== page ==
I love a good train trip and have travelled by rail across Europe and beyond. But there are plenty of fantastic rail adventures close to home in the UK too, from scenic seaside trains to journeys through the wild Scottish highlands. And the country’s relatively small size means you can pack a lot into a short time. So here are five great itineraries for exploring Britain by train, all of which you can do in a week. Whether you’re looking for history and culture, coast and countryside scenery or the UK’s coolest cities, there’s the perfect British rail trip to suit you.
Five itineraries for exploring Britain by train
London > Salisbury > Bath Spa > Oxford > Stratford-upon-Avon > York
This rail trip takes you across the country and back through time, featuring some of England’s historic castles, cathedrals and colleges. Start off in London and spend your first day exploring the city – it’s packed with museums and historic buildings so choose a few places to visit, like the Tower of London, Westminster Abbey, Windsor Castle, Globe Theatre or the royal parks and palaces. Then catch a morning train to Salisbury (1.5 hours) to visit its 13th-century cathedral – take a tour of the tower and see one of the surviving copies of the Magna Carta.
Next take the train on to Bath Spa (1 hour). The city is best known for its Roman history, so don’t miss the Roman Baths – and soak yourself in the modern version at the Thermae Bath Spa. Bath also has some beautiful Georgian architecture around the Royal Crescent, and whole festival dedicated to Jane Austen. Then catch a train to Oxford (1 hour 15 mins), one of the UK’s most famous university cities. Take a tour of the college quads – Christ Church is the star attraction (not least for being a Harry Potter film location) but All Souls and Hertford are my favourites.
Call in to Oxford’s quirky Pitt Rivers Museum with artifacts from around the world before catching the train to Shakespeare’s home town – Stratford-upon-Avon (1.5 hours). You can visit his birthplace and the houses his wife and daughter lived in, and see a play at the RSC theatre. Then finish off your trip in York (3 hours 45 mins). Walk the Roman city walls, visit the Minster, explore the cobbled lanes of the Shambles and have tea at Betty’s before heading home.
Edinburgh > Glasgow > Fort William > Mallaig > Kyle of Lochalsh > Inverness
This Scottish rail itinerary takes you from the lowlands to the highlands via rugged coastlines, lakes, moors and castle ruins. Start off in Edinburgh and spend the day discovering the city’s highlights, from the Castle and the Royal Mile to the views from Arthur’s Seat and hidden gems like the underground street of Mary King’s Close. Then catch the train on to Glasgow (1 hour 15 mins), where the focus is on art, design and culture – from street art trails to the eye-catching modern Riverside transport museum along the redeveloped waterside.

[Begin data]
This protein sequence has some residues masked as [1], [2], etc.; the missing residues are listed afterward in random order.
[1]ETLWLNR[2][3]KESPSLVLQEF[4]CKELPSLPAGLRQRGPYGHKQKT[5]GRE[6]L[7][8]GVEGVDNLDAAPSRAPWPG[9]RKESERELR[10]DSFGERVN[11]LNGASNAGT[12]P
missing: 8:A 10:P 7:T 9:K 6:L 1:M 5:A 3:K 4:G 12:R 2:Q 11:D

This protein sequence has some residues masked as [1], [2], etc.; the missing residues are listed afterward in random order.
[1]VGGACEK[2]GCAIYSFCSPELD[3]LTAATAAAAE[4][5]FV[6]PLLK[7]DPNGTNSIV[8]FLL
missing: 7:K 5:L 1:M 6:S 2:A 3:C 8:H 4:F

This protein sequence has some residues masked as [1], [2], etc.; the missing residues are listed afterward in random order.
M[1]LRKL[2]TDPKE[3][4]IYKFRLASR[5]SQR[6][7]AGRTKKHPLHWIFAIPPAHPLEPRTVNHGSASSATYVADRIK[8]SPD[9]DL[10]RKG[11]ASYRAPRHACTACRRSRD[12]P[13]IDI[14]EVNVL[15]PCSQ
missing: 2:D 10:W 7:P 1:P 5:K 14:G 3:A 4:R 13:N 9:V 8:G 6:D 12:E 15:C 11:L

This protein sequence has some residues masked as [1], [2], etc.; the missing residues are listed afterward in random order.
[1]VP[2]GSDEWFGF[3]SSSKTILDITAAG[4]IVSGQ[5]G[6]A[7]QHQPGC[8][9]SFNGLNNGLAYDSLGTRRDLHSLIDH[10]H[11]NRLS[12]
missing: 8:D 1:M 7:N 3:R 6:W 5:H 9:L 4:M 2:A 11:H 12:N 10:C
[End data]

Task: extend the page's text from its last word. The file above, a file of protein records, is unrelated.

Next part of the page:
Next head north into the highlands to Fort William (3 hours 45 mins), a lochside town that’s a hub for adventure sports in the nearby Nevis Range. It’s also the starting point for the famous West Highland Way train route. Catch the train across the Glenfinnan Viaduct to Mallaig (1.5 hours). Or between April and October you can ride the Jacobite steam train, made famous in the Harry Potter films. Then leave the train behind and cross over to the Isle of Skye by ferry. Explore the island by bus before crossing the bridge to Kyle of Lochalsh.
Catch the train from Kyle of Lochalsh to Inverness (2 hours 40 mins), the capital of the highlands. The Kyle Line is another of the UK’s top scenic train routes, passing lochs, mountains and herds of deer. Explore Inverness’ castle and cathedral, or take a trip monster-spotting on Loch Ness or to the historic Culloden battlefield. Finally you can catch the train back to Edinburgh (3.5 hours) – or if you’re heading to London there’s a nightly sleeper train (11 hours).
The Cornish coast
London > St Ives > Falmouth > Newquay > Looe > Plymouth > Exeter
This UK train trip takes you down to the far south-west of England, along some of Cornwall’s most beautiful coastal and countryside railways. Start your trip in London where you catch the overnight sleeper train down to Cornwall (8 hours). Arrive into St Erth early next morning and change onto the St Ives Bay Line for the 15-minute journey along the coast past the golden sands of Carbis Bay to St Ives. This arty seaside town is home to the Tate gallery and Barbara Hepworth sculpture museum and has some beautiful beaches and coastal walks.